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John Aitchison reveals what happens behind the scenes and beyond the camera. He explains the practicalities and challenges of the filming process, and the problems of survival in perilous places. He records touching moments and dramatic incidents, some ending in success, others desperately sad. There are times when a hunted animal triumphs against the odds, and others when, in spite of preparation for every outcome, disaster strikes. And, as the author shows in several incidents that combine nail-biting tension with hair-raising hilarity, disaster can strike for film-makers too.
Publishers Weekly® Reviews
- Reviewed in: Publishers Weekly, page .
- Review Date: 2016-04-18
- Reviewer: Staff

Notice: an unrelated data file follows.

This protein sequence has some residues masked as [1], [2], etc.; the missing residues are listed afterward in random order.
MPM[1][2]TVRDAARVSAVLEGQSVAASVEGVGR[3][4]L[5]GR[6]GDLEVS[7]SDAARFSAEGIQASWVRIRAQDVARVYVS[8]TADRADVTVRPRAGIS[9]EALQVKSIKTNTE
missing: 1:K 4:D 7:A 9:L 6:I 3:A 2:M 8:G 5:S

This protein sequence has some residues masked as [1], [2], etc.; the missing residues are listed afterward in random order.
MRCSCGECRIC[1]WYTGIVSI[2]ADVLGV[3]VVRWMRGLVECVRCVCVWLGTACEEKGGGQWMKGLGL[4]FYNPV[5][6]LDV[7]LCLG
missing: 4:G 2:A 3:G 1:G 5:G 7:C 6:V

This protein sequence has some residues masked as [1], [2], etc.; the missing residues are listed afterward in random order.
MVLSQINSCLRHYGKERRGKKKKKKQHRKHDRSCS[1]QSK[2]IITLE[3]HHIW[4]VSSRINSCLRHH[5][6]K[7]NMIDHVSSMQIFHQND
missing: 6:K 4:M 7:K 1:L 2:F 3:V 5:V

Aitchison, whose cinematography awards include an Emmy and a BAFTA, writes that filming wildlife in its tooth-and-claw glory reveals the very real struggle between humankind and the environment. To open this collection of wonderfully descriptive essays, he recounts the time he documented young albatrosses as they struggled to avoid the gaping maws of cruising sharks. Tempting though it was to take sides in this conflict, Aitchison writes that it was far more disturbing to see dead albatross chicks that had choked to death on plastic refuse. "The most important choice is not whether we prefer predators or prey," he writes, "it's whether we are on nature's side or against it: whether we want the shark and the albatross, or neither." Aitchison weaves this narrative thread through 14 chapters. His prose is clear and poetic as he describes running with wolf packs in Yellowstone National Park, witnessing a whale feeding frenzy in Alaska's northern sea, and encountering endangered tigers in India's dense forests, among other adventures around the globe. Throughout, Aitchison notes that observing wildlife highlights the precariousness of the natural world. This book will interest those drawn to filmmaking as well as to wildlife and the environment. (May)